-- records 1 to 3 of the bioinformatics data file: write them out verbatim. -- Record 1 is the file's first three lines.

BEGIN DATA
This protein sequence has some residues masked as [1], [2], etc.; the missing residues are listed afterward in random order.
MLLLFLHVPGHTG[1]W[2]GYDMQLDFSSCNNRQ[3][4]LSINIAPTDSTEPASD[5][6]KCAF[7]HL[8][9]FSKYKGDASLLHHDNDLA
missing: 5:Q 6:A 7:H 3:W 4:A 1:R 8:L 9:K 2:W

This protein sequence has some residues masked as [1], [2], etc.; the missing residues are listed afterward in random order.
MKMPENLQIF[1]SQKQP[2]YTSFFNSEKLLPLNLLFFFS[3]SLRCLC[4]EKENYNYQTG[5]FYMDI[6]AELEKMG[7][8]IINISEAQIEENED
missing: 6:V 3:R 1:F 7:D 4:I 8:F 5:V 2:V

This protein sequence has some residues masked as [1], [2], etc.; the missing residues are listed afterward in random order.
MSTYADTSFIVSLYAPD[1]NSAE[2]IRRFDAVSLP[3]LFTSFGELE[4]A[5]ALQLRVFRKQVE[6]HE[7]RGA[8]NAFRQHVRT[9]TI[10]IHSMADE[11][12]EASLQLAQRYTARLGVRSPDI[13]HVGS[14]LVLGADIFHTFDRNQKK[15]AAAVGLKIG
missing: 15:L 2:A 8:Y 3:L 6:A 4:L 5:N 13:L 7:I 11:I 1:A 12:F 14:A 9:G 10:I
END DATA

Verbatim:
This protein sequence has some residues masked as [1], [2], etc.; the missing residues are listed afterward in random order.
MLLLFLHVPGHTG[1]W[2]GYDMQLDFSSCNNRQ[3][4]LSINIAPTDSTEPASD[5][6]KCAF[7]HL[8][9]FSKYKGDASLLHHDNDLA
missing: 5:Q 6:A 7:H 3:W 4:A 1:R 8:L 9:K 2:W

This protein sequence has some residues masked as [1], [2], etc.; the missing residues are listed afterward in random order.
MKMPENLQIF[1]SQKQP[2]YTSFFNSEKLLPLNLLFFFS[3]SLRCLC[4]EKENYNYQTG[5]FYMDI[6]AELEKMG[7][8]IINISEAQIEENED
missing: 6:V 3:R 1:F 7:D 4:I 8:F 5:V 2:V

This protein sequence has some residues masked as [1], [2], etc.; the missing residues are listed afterward in random order.
MSTYADTSFIVSLYAPD[1]NSAE[2]IRRFDAVSLP[3]LFTSFGELE[4]A[5]ALQLRVFRKQVE[6]HE[7]RGA[8]NAFRQHVRT[9]TI[10]IHSMADE[11][12]EASLQLAQRYTARLGVRSPDI[13]HVGS[14]LVLGADIFHTFDRNQKK[15]AAAVGLKIG
missing: 15:L 2:A 8:Y 3:L 6:A 4:L 5:N 13:L 7:I 11:I 1:A 12:F 14:A 9:G 10:I